What a day! Instead of just writing about an exciting new running event, we put ourselves right in the middle of it. The crew from DietsInReview.com participated in the increasingly popular Color Run over the weekend in Tulsa, OK. This event was unlike any other running event, or any other event, period.
I’ve been in huge crowds at running events before, but not like this. It’s reported that the sold-out Color Run in Tulsa had 10,000 participants! “Team DietsInReview.com” consisted of myself (Lacy Hansen), Brandi Koskie, Dana Shultz, and even my 8-year-old-son Judah. Among the sea of white shirts were our faithful husbands sporting grey DietsInReview.com shirts and pumping up the crowd by passing out our signature cowbells.
At race time our foursome lined up at the jam-packed starting line to run (and walk) the un-timed 5K that promised to return us covered in all the colors of the rainbow. We ran in the third wave, as they only let about 1,000 people go at a time to reduce congestion. While we waited the tunes were being pumped and the “festival captain” kept the crowd energized. Finally, we were turned loose, however it took awhile for any movement to take place as the field was stacked deep and very little jogging, let alone running, could take place for several yards. The instructions said to place yourself in the start according to your speed, but there was no way to judge where one wave began and another ended.
The congestion was also a sign of how very unique this run is. It is billed as a “run” but the field contained more walkers and joggers, not runners. It was a very different demographic than a typical Saturday morning 5K. The Color Run included families, teams, and even bachelorette parties racing the 3.1 miles at their own speed. The “festival captain,” Johnny Patterson, told Tulsa World that the Color Run is meant to appeal to those who aren’t runners. And if that’s the case, they did just that. Among the 10,000 participants, it was amazing to see many who may had never entered an exercise event had the element of color and fun not been involved. I really loved that the fun took away the fear that competitive events seem to have.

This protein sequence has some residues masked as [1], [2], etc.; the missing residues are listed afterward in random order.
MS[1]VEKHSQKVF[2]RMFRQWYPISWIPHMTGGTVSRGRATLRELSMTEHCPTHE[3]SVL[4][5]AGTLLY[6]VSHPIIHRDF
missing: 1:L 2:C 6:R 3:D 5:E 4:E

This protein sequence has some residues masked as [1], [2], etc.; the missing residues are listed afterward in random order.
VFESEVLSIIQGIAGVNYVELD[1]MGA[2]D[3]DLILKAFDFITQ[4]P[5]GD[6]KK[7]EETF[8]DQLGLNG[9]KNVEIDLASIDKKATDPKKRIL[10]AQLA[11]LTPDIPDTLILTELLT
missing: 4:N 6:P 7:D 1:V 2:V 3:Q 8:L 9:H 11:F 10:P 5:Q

I was led through the course by my son who was so excited when we began to see a cloud of orange as we entered the first color station. “Coloring agents” puffed powder on us from squeeze bottles and sent us on our way. When the dust cleared we looked at each other slightly disappointed. We felt like we were just dusted, but we had gone to get totally covered. Some color stations were more accommodating than others, especially the ones with small children as volunteers. Other stations were a little stingy and insisted we “move along, don’t slow down.” However, all volunteers had fantastic attitudes and kept the music loud making the whole course a party. Since the route was mostly run on one single street with a turn around, you were passing those ahead of you on your way out and those behind you on the way in. It was a great vibe and littered with smiles the entire way.
After our final color station we charged the finish line. There was no timer but plenty of volunteers who gave high-fives and ushered us into a huge dance party. Our team joined the fun; especially Dana who was plucked from the crowd to participate in a dance contest on stage. She danced her heart out to win a new pair of shoes, but the crowd chose an adorable rainbow-colored second-grader. We couldn’t blame them!
The dance parties were actually “color throws.” Every 20 minutes the newest set of finishers would join the crowd and on command the entire crowd would toss a packet of color. A giant rainbow plume went up in the air. You could hardly see your hand in front of your face, and some even got choked up, but the end result was that we were all drenched in color from our scalps to our toes. If a runner hadn’t gotten covered in the run, this did the trick.
The Color Run is scheduled to stop in more than 30 cities this year. The coordinators partner with each city and agree upon a local charity to support. Tulsa’s proceeds went toward the River Parks Authority and the director of that group worked hard to get the Color Run to the city. The Parks Authority should receive about $20,000 from this event.
Not knowing what to expect, we were all pleasantly surprised. It does my heart good to see people sweating and smiling on a Saturday morning. Our team definitely had fun; I think we were laughing and smiling the whole day! We left the Color Run with a fantastic memory we’ll always cherish. This event is not going to replace competitive runs, but it’s going to open the door for more people to get off the couch. Well done Color Run, well done.